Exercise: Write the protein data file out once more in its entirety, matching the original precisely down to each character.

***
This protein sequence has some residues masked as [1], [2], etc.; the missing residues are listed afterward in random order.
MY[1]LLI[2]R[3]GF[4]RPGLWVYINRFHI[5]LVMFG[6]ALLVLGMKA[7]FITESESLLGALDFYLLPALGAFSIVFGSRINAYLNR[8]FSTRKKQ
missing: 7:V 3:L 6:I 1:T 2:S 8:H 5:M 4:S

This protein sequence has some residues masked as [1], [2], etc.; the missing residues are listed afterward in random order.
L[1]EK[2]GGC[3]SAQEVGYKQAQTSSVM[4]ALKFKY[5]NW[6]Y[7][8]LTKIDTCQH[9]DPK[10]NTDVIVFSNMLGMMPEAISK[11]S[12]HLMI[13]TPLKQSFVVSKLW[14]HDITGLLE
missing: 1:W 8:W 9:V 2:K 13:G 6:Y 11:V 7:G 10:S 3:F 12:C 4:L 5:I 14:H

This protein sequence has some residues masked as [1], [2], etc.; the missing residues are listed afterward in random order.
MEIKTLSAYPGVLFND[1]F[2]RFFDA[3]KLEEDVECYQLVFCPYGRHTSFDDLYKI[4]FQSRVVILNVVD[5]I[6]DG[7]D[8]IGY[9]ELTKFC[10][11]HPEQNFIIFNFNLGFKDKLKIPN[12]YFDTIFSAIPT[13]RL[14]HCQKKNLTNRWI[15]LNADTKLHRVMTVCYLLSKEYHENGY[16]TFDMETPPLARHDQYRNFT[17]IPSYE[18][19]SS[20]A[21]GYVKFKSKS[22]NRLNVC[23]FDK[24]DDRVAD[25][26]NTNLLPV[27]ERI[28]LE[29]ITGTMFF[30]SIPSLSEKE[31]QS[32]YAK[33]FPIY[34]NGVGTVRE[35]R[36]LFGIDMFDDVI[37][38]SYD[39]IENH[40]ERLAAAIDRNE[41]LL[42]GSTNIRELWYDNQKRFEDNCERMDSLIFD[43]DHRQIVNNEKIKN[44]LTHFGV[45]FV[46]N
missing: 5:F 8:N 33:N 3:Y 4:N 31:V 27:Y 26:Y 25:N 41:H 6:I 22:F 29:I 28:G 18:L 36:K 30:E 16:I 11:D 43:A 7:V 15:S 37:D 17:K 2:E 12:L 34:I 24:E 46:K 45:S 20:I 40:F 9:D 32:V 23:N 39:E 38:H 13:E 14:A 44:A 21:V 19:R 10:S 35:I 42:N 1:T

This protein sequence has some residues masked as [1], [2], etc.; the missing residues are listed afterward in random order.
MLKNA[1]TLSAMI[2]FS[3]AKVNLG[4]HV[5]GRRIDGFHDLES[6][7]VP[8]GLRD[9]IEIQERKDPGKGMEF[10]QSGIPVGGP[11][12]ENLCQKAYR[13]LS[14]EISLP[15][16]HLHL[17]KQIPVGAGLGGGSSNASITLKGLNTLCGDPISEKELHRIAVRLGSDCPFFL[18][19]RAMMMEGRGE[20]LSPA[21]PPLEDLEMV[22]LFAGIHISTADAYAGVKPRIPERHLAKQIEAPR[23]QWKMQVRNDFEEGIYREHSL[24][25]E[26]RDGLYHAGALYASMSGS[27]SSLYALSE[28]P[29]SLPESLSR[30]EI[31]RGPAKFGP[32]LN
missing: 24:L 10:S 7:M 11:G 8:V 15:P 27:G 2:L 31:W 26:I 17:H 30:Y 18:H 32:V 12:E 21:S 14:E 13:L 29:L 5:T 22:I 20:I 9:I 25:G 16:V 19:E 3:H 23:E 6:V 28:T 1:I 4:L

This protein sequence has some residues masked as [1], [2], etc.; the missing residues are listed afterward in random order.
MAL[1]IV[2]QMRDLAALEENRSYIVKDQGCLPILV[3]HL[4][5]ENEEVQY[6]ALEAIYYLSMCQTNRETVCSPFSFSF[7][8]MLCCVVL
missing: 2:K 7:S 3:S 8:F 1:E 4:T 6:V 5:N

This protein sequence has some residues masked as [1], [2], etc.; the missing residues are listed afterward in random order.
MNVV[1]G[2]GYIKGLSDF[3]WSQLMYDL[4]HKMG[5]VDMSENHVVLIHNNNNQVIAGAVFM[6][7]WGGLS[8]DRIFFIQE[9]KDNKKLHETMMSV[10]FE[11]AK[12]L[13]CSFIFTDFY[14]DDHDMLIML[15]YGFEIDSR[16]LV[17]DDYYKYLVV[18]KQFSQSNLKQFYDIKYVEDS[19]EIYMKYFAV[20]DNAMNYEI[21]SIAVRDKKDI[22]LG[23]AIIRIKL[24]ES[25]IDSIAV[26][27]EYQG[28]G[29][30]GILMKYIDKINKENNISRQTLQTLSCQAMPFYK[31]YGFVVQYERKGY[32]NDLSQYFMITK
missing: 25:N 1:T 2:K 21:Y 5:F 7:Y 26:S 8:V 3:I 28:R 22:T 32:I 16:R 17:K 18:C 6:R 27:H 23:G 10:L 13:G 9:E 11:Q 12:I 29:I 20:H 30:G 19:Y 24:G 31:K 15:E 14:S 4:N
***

This protein sequence has some residues masked as [1], [2], etc.; the missing residues are listed afterward in random order.
MY[1]LLI[2]R[3]GF[4]RPGLWVYINRFHI[5]LVMFG[6]ALLVLGMKA[7]FITESESLLGALDFYLLPALGAFSIVFGSRINAYLNR[8]FSTRKKQ
missing: 7:V 3:L 6:I 1:T 2:S 8:H 5:M 4:S

This protein sequence has some residues masked as [1], [2], etc.; the missing residues are listed afterward in random order.
L[1]EK[2]GGC[3]SAQEVGYKQAQTSSVM[4]ALKFKY[5]NW[6]Y[7][8]LTKIDTCQH[9]DPK[10]NTDVIVFSNMLGMMPEAISK[11]S[12]HLMI[13]TPLKQSFVVSKLW[14]HDITGLLE
missing: 1:W 8:W 9:V 2:K 13:G 6:Y 11:V 7:G 10:S 3:F 12:C 4:L 5:I 14:H

This protein sequence has some residues masked as [1], [2], etc.; the missing residues are listed afterward in random order.
MEIKTLSAYPGVLFND[1]F[2]RFFDA[3]KLEEDVECYQLVFCPYGRHTSFDDLYKI[4]FQSRVVILNVVD[5]I[6]DG[7]D[8]IGY[9]ELTKFC[10][11]HPEQNFIIFNFNLGFKDKLKIPN[12]YFDTIFSAIPT[13]RL[14]HCQKKNLTNRWI[15]LNADTKLHRVMTVCYLLSKEYHENGY[16]TFDMETPPLARHDQYRNFT[17]IPSYE[18][19]SS[20]A[21]GYVKFKSKS[22]NRLNVC[23]FDK[24]DDRVAD[25][26]NTNLLPV[27]ERI[28]LE[29]ITGTMFF[30]SIPSLSEKE[31]QS[32]YAK[33]FPIY[34]NGVGTVRE[35]R[36]LFGIDMFDDVI[37][38]SYD[39]IENH[40]ERLAAAIDRNE[41]LL[42]GSTNIRELWYDNQKRFEDNCERMDSLIFD[43]DHRQIVNNEKIKN[44]LTHFGV[45]FV[46]N
missing: 5:F 8:N 33:N 3:Y 4:N 31:V 27:Y 26:Y 25:N 41:H 6:I 22:F 29:I 28:G 18:L 36:K 30:E 16:I 11:D 43:A 7:V 15:S 37:D 17:K 2:E 12:L 34:I 24:E 46:K 45:S 20:I 40:F 9:D 32:V 23:N 39:E 38:H 13:E 14:A 44:A 21:V 19:R 10:S 35:I 42:N 1:T

This protein sequence has some residues masked as [1], [2], etc.; the missing residues are listed afterward in random order.
MLKNA[1]TLSAMI[2]FS[3]AKVNLG[4]HV[5]GRRIDGFHDLES[6][7]VP[8]GLRD[9]IEIQERKDPGKGMEF[10]QSGIPVGGP[11][12]ENLCQKAYR[13]LS[14]EISLP[15][16]HLHL[17]KQIPVGAGLGGGSSNASITLKGLNTLCGDPISEKELHRIAVRLGSDCPFFL[18][19]RAMMMEGRGE[20]LSPA[21]PPLEDLEMV[22]LFAGIHISTADAYAGVKPRIPERHLAKQIEAPR[23]QWKMQVRNDFEEGIYREHSL[24][25]E[26]RDGLYHAGALYASMSGS[27]SSLYALSE[28]P[29]SLPESLSR[30]EI[31]RGPAKFGP[32]LN
missing: 24:L 10:S 7:M 11:G 8:V 15:P 27:G 2:L 31:W 26:I 17:H 30:Y 18:H 32:V 12:E 21:S 14:E 13:L 29:L 5:T 22:I 20:I 9:I 25:G 16:V 19:E 3:H 23:E 6:V 28:T 1:I 4:L

This protein sequence has some residues masked as [1], [2], etc.; the missing residues are listed afterward in random order.
MAL[1]IV[2]QMRDLAALEENRSYIVKDQGCLPILV[3]HL[4][5]ENEEVQY[6]ALEAIYYLSMCQTNRETVCSPFSFSF[7][8]MLCCVVL
missing: 2:K 7:S 3:S 8:F 1:E 4:T 6:V 5:N

This protein sequence has some residues masked as [1], [2], etc.; the missing residues are listed afterward in random order.
MNVV[1]G[2]GYIKGLSDF[3]WSQLMYDL[4]HKMG[5]VDMSENHVVLIHNNNNQVIAGAVFM[6][7]WGGLS[8]DRIFFIQE[9]KDNKKLHETMMSV[10]FE[11]AK[12]L[13]CSFIFTDFY[14]DDHDMLIML[15]YGFEIDSR[16]LV[17]DDYYKYLVV[18]KQFSQSNLKQFYDIKYVEDS[19]EIYMKYFAV[20]DNAMNYEI[21]SIAVRDKKDI[22]LG[23]AIIRIKL[24]ES[25]IDSIAV[26][27]EYQG[28]G[29][30]GILMKYIDKINKENNISRQTLQTLSCQAMPFYK[31]YGFVVQYERKGY[32]NDLSQYFMITK
missing: 25:N 1:T 2:K 21:Y 5:F 7:Y 26:S 8:V 3:I 28:R 22:T 32:I 16:R 17:K 18:C 6:R 27:H 23:G 10:L 13:G 9:E 11:Q 12:I 29:I 20:H 30:G 19:Y 24:G 31:K 15:E 14:S 4:N